IDEAS home Printed from https://ideas.repec.org/
MyIDEAS: Login to save this paper or follow this series

Are NEG Models Capable of Simulating Agglomeration in the Real World?

  • Takatoshi Tabuchi

    (Faculty of Economics, University of Tokyo)

This paper shows that new economic geography models are capable of simulating the real-world tendency for urban agglomeration to the primate city. It is often observed that while regional populations were dispersed in early times, they have been increasingly concentrated into one capital region over recent years. The present paper thus demonstrates that multi-region new economic geography models are able to simulate the real-world population distribution trends witnessed over the past few centuries.

If you experience problems downloading a file, check if you have the proper application to view it first. In case of further problems read the IDEAS help page. Note that these files are not on the IDEAS site. Please be patient as the files may be large.

File URL: http://www.cirje.e.u-tokyo.ac.jp/research/dp/2012/2012cf854.pdf
Download Restriction: no

Paper provided by CIRJE, Faculty of Economics, University of Tokyo in its series CIRJE F-Series with number CIRJE-F-854.

as
in new window

Length: 21 pages
Date of creation: Jun 2012
Date of revision:
Handle: RePEc:tky:fseres:2012cf854
Contact details of provider: Postal: Hongo 7-3-1, Bunkyo-ku, Tokyo 113-0033
Phone: +81-3-5841-5644
Fax: +81-3-5841-8294
Web page: http://www.cirje.e.u-tokyo.ac.jp/index.html
Email:


More information through EDIRC

References listed on IDEAS
Please report citation or reference errors to , or , if you are the registered author of the cited work, log in to your RePEc Author Service profile, click on "citations" and make appropriate adjustments.:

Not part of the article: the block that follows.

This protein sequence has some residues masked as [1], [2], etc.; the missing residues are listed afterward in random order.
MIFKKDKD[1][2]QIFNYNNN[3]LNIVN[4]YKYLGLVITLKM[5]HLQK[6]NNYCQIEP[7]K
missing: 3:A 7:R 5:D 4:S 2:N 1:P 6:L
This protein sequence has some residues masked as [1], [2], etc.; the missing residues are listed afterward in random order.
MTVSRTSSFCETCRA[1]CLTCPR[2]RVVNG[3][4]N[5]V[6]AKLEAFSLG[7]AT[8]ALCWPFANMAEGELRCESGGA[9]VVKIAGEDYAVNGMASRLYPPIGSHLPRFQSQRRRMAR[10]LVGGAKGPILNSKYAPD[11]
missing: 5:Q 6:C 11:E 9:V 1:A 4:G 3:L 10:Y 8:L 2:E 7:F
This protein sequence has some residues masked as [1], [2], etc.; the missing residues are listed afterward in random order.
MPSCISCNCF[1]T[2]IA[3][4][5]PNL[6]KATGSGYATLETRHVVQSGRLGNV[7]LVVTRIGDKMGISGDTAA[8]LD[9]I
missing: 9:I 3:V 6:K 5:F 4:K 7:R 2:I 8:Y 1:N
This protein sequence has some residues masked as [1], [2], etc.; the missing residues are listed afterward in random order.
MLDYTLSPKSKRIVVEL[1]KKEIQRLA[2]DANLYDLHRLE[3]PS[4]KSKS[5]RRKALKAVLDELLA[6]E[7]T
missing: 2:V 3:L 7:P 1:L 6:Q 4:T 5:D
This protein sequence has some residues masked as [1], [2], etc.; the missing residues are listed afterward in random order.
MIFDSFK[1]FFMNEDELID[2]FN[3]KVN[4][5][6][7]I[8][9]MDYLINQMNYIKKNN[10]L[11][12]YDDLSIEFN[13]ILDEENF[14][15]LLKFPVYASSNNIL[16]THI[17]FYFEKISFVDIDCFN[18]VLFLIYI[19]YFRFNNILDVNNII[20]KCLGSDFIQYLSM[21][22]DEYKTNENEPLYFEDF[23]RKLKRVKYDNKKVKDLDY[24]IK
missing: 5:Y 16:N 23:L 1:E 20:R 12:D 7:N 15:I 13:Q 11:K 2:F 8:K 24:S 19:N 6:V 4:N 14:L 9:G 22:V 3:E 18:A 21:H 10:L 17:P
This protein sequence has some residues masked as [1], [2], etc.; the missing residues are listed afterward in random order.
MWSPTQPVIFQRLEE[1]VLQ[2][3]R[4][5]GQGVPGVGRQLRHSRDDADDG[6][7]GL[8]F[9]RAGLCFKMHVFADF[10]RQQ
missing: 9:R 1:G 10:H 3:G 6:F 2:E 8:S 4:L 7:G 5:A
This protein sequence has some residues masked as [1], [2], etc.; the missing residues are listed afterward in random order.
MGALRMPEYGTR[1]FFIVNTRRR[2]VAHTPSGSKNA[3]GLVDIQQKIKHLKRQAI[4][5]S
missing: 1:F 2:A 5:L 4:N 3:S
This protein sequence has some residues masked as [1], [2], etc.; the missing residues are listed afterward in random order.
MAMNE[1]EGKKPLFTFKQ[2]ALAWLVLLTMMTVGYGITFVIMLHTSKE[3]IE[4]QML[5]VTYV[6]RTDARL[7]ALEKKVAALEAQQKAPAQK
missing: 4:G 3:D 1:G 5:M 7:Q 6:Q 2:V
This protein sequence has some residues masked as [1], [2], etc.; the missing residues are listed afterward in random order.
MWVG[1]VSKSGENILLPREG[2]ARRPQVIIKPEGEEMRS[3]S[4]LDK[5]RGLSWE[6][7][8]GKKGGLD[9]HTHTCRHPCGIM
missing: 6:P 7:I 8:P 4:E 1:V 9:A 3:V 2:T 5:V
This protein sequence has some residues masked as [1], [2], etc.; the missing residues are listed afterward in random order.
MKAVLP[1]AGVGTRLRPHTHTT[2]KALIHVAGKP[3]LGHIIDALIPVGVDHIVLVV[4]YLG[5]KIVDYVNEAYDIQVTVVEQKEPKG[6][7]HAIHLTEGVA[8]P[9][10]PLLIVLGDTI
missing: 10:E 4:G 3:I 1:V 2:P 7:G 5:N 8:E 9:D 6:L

as in new window
  1. Krugman, Paul, 1991. "Increasing Returns and Economic Geography," Journal of Political Economy, University of Chicago Press, vol. 99(3), pages 483-99, June.
  2. Gianmarco Ottaviano & Takatoshi Tabuchi & Jacques-FranÁois Thisse, 2002. "Agglomeration and Trade Revisited," International Economic Review, Department of Economics, University of Pennsylvania and Osaka University Institute of Social and Economic Research Association, vol. 43(2), pages 409-436, May.
  3. Ades, Alberto F & Glaeser, Edward L, 1995. "Trade and Circuses: Explaining Urban Giants," The Quarterly Journal of Economics, MIT Press, vol. 110(1), pages 195-227, February.
  4. Martin, Philippe & I.P. Ottaviano, Gianmarco, 1999. "Growing locations: Industry location in a model of endogenous growth," European Economic Review, Elsevier, vol. 43(2), pages 281-302, February.
  5. Donald R. Davis & David E. Weinstein, 2001. "Bones, Bombs and Break Points: The Geography of Economic Activity," NBER Working Papers 8517, National Bureau of Economic Research, Inc.
  6. Kristian Behrens & Andrea R. Lamorgese & Gianmarco I.P. Ottaviano & Takatoshi Tabuchi, 2007. "Changes in transport and non transport costs: local vs. global impacts in a spatial network," Temi di discussione (Economic working papers) 628, Bank of Italy, Economic Research and International Relations Area.
  7. Krugman, Paul & Venables, Anthony J., 1995. "Globalization and the Inequality of Nations," Working Paper Series 430, Research Institute of Industrial Economics.